Reza Pahlevi

News, tips and reviews from the experts on PCs, Windows, and more

The best smart lock for a keyless home

Keys are yesterday’s tech, your smart home needs a smart door lock.


Wyze Lock review: This ultra-affordable smart deadbolt converter covers the basics well

Convert your dumb deadbolt into a Wi-Fi-connected smart lock for less.


Firefox flips on default DNS over HTTPS to encrypt Internet traffic at the source

Mozilla has announced that its Firefox browser has begun to roll out encrypted DNS over HTTPS by default for all users in the U.S., a major step in the push to fully encrypt all Internet traffic and eliminate the risk of attack. However, while Mozilla is pushing the feature as “one of the many privacy protections you can expect to see from us in 2020,” it could be gearing up for a lengthy legislative battle.

On a technical level, DNS over HTTPS (DoH) encrypts the initial lookup of the website you want to reach, known as the Domain Name System. “DNS is a database that links a human-friendly name, such as www.mozilla.org, to a computer-friendly series of numbers, called an IP address (e.g. 192.0.2.1),” Mozilla explains. “By performing a ‘lookup’ in this database, your web browser is able to find websites on your behalf.” 

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Google and Microsoft are scaring consumers over Edge extensions, and for what?

Microsoft's new Edge browser is filled with promise, especially given its ability to use Chrome extensions to add features. But neither Microsoft nor Google are doing users any favors with what amounts to a childish, tit-for-tat territorial squabble over those extensions.

One of the key features of the new Edge browser from Microsoft is its ability to add extensions from the Chrome Web Store, just like other Chromium-based browsers. If someone using the new Edge browser tries to add extensions from the Chrome Web Store, however, a message will pop up saying that Google “recommends switching to Chrome to use extensions securely.”

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Best external drives for backup, storage, and portability

Anyone who uses a PC should have an external drive. It’s both a useful means of data backup and storage, and a way to transport files from your desktop or laptop to another device. Xbox One X users, as well, would be wise to invest in an external drive as a way of augmenting the console’s measly 1TB hard drive (the external drive needs to be USB 3.0-compatible and will be formatted when you insert the drive). 

Two things are for sure: No one ever said they wanted less storage space, and no one ever said they wanted a slower drive. Our latest top picks for best external performance drive (SanDisk's Extreme Pro Portable and Samsung's T7) are blazing-fast, great news if you're moving around large amounts of data. If backup or connectivity are your priorities, we’ll also walk you through our other top picks, and everything you need to know to buy the best external drive for your needs.

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SanDisk Extreme Pro Portable SSD review: Fast, tough and reasonably priced

Well, that didn’t take long. A few short weeks after reviewing the Samsung T7, SanDisk’s Extreme Portable Pro SSD (1TB) showed up at our door and easily surpassed its rival for the top-performing USB 3.1 Gen 2 drive. SanDisk’s drive doesn’t offer the T7’s handy and fun fingerprint security, but it’s about the same price and offers software-based password protection if security is a concern.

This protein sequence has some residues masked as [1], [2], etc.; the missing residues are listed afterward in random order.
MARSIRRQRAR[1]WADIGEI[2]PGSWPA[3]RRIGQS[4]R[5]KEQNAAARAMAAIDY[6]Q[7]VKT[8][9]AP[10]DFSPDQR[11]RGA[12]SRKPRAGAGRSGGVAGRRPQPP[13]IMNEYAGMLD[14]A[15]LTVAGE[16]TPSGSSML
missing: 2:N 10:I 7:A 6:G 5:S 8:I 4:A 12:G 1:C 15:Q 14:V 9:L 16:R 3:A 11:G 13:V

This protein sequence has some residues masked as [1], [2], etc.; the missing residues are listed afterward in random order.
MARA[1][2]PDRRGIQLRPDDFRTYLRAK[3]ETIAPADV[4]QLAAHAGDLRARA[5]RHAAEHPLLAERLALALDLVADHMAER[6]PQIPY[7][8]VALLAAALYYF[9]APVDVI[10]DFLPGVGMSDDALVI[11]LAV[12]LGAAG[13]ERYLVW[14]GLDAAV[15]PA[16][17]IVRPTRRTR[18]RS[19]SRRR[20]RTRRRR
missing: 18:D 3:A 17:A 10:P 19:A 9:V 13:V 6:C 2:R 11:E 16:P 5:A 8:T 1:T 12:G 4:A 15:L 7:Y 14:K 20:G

This review is part of our ongoing roundup of the best external drives. Go there for information on competing products and how we tested them. 

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Best antivirus: Keep your Windows PC safe from spyware, Trojans, malware, and more

Antivirus software is nearly as crucial as a PC’s operating system. Even if you’re well aware of potential threats and practice extreme caution, some threats just can’t be prevented without the extra help of an AV program—or a full antivirus suite. 

You could, for example, visit a website that unintentionally displays malicious ads. Or accidentally click on a phishing email (it happens!). Or get stung by a zero-day threat, where an undisclosed bug in Windows, your browser, or an installed program gives hackers entry to your system.

We’re not suggesting that PC security software is fool-proof. Antivirus software often can’t do much to stop zero-day exploits, for example. But it can detect when the undisclosed vulnerability is used to install other nasty bits, like ransomware, on your machine. Anyone who actively uses email, clicks on links, and downloads programs will benefit from an antivirus suite.

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Lenovo announces a major ThinkPad refresh, including AMD's mobile Ryzen 4000 chips

Lenovo said Monday that a number of its upcoming ThinkPad laptops will use the AMD Ryzen Pro 4000 Mobile series of mobile processors, a strong endorsement for AMD’s new chips.

Both Lenovo’s premium T-series, X-series and L-series line will offer Ryzen Pro 4000 models, which will be offered alongside Intel’s 10th-gen Comet Lake chips, in business-oriented vPro versions. Lenovo was originally scheduled to launch the new laptops at the MWC show in Barcelona, which was cancelled over coronavirus concerns.

Lenovo said that all of the new ThinkPad models will offer Wi-Fi 6 (802.11ax), regardless of processor. The sliding ThinkShutter webcam shutter will be included on all of the models, too. PrivacyAlert, which uses the IR camera to determine when someone is peering at your screen, will be optional on ThinkPad devices with an IR camera, Lenovo said.

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